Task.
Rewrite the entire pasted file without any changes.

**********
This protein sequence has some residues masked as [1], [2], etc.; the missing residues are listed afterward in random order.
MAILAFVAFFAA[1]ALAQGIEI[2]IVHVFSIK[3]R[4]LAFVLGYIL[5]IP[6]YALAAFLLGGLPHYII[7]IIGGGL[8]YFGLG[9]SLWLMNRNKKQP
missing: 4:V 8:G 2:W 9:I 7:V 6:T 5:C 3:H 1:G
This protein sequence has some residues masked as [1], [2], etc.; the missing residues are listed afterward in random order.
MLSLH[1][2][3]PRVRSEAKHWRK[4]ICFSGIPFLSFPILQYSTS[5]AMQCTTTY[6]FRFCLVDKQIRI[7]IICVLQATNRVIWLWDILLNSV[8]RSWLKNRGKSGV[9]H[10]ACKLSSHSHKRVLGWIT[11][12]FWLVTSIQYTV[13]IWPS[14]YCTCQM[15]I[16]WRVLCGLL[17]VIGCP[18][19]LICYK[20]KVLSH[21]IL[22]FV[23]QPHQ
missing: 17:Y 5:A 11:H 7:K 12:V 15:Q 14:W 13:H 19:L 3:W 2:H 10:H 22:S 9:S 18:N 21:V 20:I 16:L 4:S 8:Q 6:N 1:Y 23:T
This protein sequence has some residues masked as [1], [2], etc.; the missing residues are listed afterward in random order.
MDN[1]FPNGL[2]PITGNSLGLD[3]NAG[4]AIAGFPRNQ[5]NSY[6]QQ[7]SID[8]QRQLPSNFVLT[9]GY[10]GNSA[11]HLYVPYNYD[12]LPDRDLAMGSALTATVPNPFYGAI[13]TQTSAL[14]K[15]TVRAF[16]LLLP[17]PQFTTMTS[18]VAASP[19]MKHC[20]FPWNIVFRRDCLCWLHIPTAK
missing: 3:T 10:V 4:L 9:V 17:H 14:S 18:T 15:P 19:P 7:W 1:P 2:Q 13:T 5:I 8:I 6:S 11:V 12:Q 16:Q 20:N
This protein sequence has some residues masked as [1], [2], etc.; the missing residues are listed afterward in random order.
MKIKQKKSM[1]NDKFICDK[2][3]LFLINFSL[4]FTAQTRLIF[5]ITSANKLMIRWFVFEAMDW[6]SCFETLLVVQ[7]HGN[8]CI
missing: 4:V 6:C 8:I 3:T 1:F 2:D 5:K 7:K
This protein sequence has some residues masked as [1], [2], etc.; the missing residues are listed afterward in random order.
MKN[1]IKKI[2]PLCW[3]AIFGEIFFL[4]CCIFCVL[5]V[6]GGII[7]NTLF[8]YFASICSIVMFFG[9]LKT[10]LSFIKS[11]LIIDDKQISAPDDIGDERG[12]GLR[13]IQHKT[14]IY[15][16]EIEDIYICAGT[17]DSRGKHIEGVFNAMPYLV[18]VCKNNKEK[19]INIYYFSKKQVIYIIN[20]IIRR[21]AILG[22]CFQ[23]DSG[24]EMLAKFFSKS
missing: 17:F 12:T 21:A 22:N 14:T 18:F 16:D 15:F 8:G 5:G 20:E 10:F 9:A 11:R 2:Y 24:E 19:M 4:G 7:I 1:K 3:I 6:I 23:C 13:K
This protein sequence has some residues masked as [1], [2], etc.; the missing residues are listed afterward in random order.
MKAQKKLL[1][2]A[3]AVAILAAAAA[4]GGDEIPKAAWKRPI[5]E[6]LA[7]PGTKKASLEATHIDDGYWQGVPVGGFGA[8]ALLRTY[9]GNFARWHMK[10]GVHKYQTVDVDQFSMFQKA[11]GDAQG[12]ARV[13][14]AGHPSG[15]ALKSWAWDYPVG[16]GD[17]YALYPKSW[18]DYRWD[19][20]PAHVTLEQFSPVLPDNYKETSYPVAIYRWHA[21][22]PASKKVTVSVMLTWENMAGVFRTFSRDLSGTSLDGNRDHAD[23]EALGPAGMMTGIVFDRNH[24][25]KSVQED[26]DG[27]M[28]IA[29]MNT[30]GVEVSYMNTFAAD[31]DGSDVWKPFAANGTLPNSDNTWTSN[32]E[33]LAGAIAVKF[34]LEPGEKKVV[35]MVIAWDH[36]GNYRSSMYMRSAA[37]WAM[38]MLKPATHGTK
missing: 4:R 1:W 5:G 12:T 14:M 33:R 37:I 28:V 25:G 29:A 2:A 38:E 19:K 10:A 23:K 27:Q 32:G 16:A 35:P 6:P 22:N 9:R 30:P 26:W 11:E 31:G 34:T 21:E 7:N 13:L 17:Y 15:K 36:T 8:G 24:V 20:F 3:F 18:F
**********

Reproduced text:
This protein sequence has some residues masked as [1], [2], etc.; the missing residues are listed afterward in random order.
MAILAFVAFFAA[1]ALAQGIEI[2]IVHVFSIK[3]R[4]LAFVLGYIL[5]IP[6]YALAAFLLGGLPHYII[7]IIGGGL[8]YFGLG[9]SLWLMNRNKKQP
missing: 4:V 8:G 2:W 9:I 7:V 6:T 5:C 3:H 1:G
This protein sequence has some residues masked as [1], [2], etc.; the missing residues are listed afterward in random order.
MLSLH[1][2][3]PRVRSEAKHWRK[4]ICFSGIPFLSFPILQYSTS[5]AMQCTTTY[6]FRFCLVDKQIRI[7]IICVLQATNRVIWLWDILLNSV[8]RSWLKNRGKSGV[9]H[10]ACKLSSHSHKRVLGWIT[11][12]FWLVTSIQYTV[13]IWPS[14]YCTCQM[15]I[16]WRVLCGLL[17]VIGCP[18][19]LICYK[20]KVLSH[21]IL[22]FV[23]QPHQ
missing: 17:Y 5:A 11:H 7:K 12:V 15:Q 14:W 13:H 19:L 3:W 2:H 10:H 22:S 9:S 18:N 21:V 20:I 16:L 4:S 8:Q 6:N 1:Y 23:T
This protein sequence has some residues masked as [1], [2], etc.; the missing residues are listed afterward in random order.
MDN[1]FPNGL[2]PITGNSLGLD[3]NAG[4]AIAGFPRNQ[5]NSY[6]QQ[7]SID[8]QRQLPSNFVLT[9]GY[10]GNSA[11]HLYVPYNYD[12]LPDRDLAMGSALTATVPNPFYGAI[13]TQTSAL[14]K[15]TVRAF[16]LLLP[17]PQFTTMTS[18]VAASP[19]MKHC[20]FPWNIVFRRDCLCWLHIPTAK
missing: 3:T 10:V 4:L 9:V 17:H 14:S 18:T 15:P 19:P 7:W 1:P 2:Q 13:T 5:I 8:I 6:S 11:V 12:Q 16:Q 20:N
This protein sequence has some residues masked as [1], [2], etc.; the missing residues are listed afterward in random order.
MKIKQKKSM[1]NDKFICDK[2][3]LFLINFSL[4]FTAQTRLIF[5]ITSANKLMIRWFVFEAMDW[6]SCFETLLVVQ[7]HGN[8]CI
missing: 4:V 6:C 8:I 3:T 1:F 2:D 5:K 7:K
This protein sequence has some residues masked as [1], [2], etc.; the missing residues are listed afterward in random order.
MKN[1]IKKI[2]PLCW[3]AIFGEIFFL[4]CCIFCVL[5]V[6]GGII[7]NTLF[8]YFASICSIVMFFG[9]LKT[10]LSFIKS[11]LIIDDKQISAPDDIGDERG[12]GLR[13]IQHKT[14]IY[15][16]EIEDIYICAGT[17]DSRGKHIEGVFNAMPYLV[18]VCKNNKEK[19]INIYYFSKKQVIYIIN[20]IIRR[21]AILG[22]CFQ[23]DSG[24]EMLAKFFSKS
missing: 17:F 12:T 21:A 22:N 14:T 18:F 16:D 15:F 8:G 5:G 20:E 10:F 9:A 11:R 2:Y 24:E 19:M 4:G 7:I 1:K 3:I 6:I 23:C 13:K
This protein sequence has some residues masked as [1], [2], etc.; the missing residues are listed afterward in random order.
MKAQKKLL[1][2]A[3]AVAILAAAAA[4]GGDEIPKAAWKRPI[5]E[6]LA[7]PGTKKASLEATHIDDGYWQGVPVGGFGA[8]ALLRTY[9]GNFARWHMK[10]GVHKYQTVDVDQFSMFQKA[11]GDAQG[12]ARV[13][14]AGHPSG[15]ALKSWAWDYPVG[16]GD[17]YALYPKSW[18]DYRWD[19][20]PAHVTLEQFSPVLPDNYKETSYPVAIYRWHA[21][22]PASKKVTVSVMLTWENMAGVFRTFSRDLSGTSLDGNRDHAD[23]EALGPAGMMTGIVFDRNH[24][25]KSVQED[26]DG[27]M[28]IA[29]MNT[30]GVEVSYMNTFAAD[31]DGSDVWKPFAANGTLPNSDNTWTSN[32]E[33]LAGAIAVKF[34]LEPGEKKVV[35]MVIAWDH[36]GNYRSSMYMRSAA[37]WAM[38]MLKPATHGTK
missing: 4:R 1:W 5:G 12:T 14:M 33:R 37:I 28:V 25:G 29:A 2:A 38:E 19:K 10:A 23:K 27:Q 32:G 16:A 35:P 6:P 22:N 9:R 30:P 26:W 11:E 31:G 34:T 21:E 7:N 13:L 17:Y 15:K 36:T 8:G 24:V 20:F 3:F 18:F